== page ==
Save the Dogs operates on the basis of its internal policy and with precise operational protocols (Standard Operating Procedures) with which all staff and veterinarians must comply.
Save the Dogs Board, after several comments appeared on social media after the launching of the Italian program, feels the need to share the guidelines that have long been the basis of our work in Romania and to clarify the ways in which the association works.
In this country, and unfortunately in Eastern Europe, strays are still captured and brutally killed after 14 days in public kennels. The captures often occur in the presence of the Save the Dogs operators, who see the animals that they have learned to know, they have fed and often neutered, meet their death.
Despite this dramatic and frustrating situation, which causes anxiety to all of us, and even if our decisions continually expose us to criticism from the Romanian animal welfare groups, we continue to firmly pursue our guidelines, which include:
- Always release animals (dogs and cats) that are not socialized. These individuals are neutered, identified and released on the territory at the exact point where they were taken. If they need treatment, the most effective and decisive ones are chosen in the shortest possible time, to avoid imprisonment that is not compatible with these individuals;
- not socialized animal (dog or cat) are not included in international adoption programs or forced into detention in our facilities;
- We never take not socialized puppies from their territory. A careful analysis of the place and condition in which they are found, their age and behavior is carried out to assess if it is better to help them with food, always planning neutering;
- We help animals that are injured or in danger, abandoned puppies or puppies that are too young to survive without their mother or a pack. Each case is evaluated individually;
- only animals (dogs or cats) that have the possibility to be adopted and that show a good interaction with human beings are brought into our facilities;
- we welcome all the unwanted litters that unfortunately continue to be abandoned almost daily at our facilities’ entrance;
- We provide for regular census of the animals in the areas where we operate.
We have always been in favor of an integrated approach to the management of the endemic stray phenomenon, which does not include neutering as the only tool, but for which neutering is the mainstay that is impossible to ignore.
We believe in involving people in awareness and information activities, especially given that the main tributary to the large basin of stray dogs is that of unwanted litters of owned dogs left free to roam without being neutered or identifiable. For this reason, in Romania, we run since 2002 free-neutering campaigns and free registration of owned dogs (since 2013), as well as planned CNR activities (capture, neuter and release) on the territory.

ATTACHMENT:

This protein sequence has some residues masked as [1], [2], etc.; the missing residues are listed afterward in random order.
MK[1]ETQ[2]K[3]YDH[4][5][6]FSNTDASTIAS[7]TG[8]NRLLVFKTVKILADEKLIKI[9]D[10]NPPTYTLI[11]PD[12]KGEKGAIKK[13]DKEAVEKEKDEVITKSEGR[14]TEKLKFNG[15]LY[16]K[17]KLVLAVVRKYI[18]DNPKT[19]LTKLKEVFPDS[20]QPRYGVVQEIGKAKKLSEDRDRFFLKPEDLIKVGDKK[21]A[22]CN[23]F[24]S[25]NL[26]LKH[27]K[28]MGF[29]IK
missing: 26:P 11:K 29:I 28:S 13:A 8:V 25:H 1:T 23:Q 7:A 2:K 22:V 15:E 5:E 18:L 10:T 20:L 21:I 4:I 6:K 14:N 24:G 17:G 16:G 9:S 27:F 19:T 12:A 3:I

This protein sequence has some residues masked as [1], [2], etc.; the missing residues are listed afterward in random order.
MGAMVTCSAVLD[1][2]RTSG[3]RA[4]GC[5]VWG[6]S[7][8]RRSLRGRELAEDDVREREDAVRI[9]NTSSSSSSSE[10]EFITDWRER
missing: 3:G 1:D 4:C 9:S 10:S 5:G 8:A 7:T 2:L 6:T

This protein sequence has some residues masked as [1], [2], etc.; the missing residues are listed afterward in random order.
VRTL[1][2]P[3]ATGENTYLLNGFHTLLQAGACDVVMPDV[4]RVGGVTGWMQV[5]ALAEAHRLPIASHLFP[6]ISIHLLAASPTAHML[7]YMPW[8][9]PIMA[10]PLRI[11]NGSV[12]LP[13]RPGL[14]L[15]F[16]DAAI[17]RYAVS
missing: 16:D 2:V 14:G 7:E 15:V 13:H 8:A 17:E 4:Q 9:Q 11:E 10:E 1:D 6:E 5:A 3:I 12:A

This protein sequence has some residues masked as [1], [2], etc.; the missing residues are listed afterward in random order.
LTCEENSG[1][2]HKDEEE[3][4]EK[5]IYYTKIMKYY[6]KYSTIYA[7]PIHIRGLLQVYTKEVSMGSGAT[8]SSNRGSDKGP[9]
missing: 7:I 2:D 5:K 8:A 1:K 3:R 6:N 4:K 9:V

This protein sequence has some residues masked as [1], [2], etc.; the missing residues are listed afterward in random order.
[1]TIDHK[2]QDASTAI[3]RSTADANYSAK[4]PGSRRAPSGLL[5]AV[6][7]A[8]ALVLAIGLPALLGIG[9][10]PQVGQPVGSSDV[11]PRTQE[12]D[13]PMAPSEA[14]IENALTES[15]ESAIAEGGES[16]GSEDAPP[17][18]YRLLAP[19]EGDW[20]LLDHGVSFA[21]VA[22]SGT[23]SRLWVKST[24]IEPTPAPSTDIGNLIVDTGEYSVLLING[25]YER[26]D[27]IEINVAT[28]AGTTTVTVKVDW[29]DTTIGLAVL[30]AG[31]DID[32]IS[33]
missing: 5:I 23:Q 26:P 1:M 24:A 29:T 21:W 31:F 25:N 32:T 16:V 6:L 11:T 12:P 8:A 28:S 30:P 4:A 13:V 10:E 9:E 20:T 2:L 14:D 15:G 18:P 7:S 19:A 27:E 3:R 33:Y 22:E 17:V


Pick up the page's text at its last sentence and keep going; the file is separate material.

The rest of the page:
We always act in full respect of the most modern ethological and canine knowledge, we recognize neighborhood dogs, feline colonies and we know that many individuals do not need contact with humans and have the right to live free and not to be locked up for life in an overcrowded structure. But we are also aware that many other individuals face a life of hunger and often death on the road, given that the stray animals phenomenon is mostly a characteristic of highly anthropized territories.
We believe that our commitment as an association has as its goal the reduction of “roaming animals”, to be pursued with serious and competent work, to avoid the drastic and brutal reduction of those animals (however ineffective) with poisonings, as in Southern Italy, or with systematic killings, as unfortunately happens in Romania and in other parts of the world every day.
The Italian project of Save the Dogs will follow the same guidelines that we have followed in our work in Romania, with some differences that we wish to list here for clarity:
- the adoptions and / or recovery dogs for stall or adoption are not part of the Save the Dogs Italian project
- the interventions will focus on neutering and identification of dogs belonging to people in the lower or middle to lower economic condition and to hoarders
- we provide monitoring activities on the territory with identification of dogs by geographical areas
- behavioral profile identification:
- Stray animals, former domestic
- Strays (they let themselves be fed by humans)
- Feral animals
The capture, neutering and release can only be done for categories A and B, for which there is a formal agreement with the local Veterinary ASLs (Vet Health Local Units), in compliance with the regional laws of the territory in which the project is active.
- Neutering and medical interventions are carried out by local veterinarians or local animal welfare groups , following partnerships and contracts stipulated between the parties.
Save the Dogs’ Board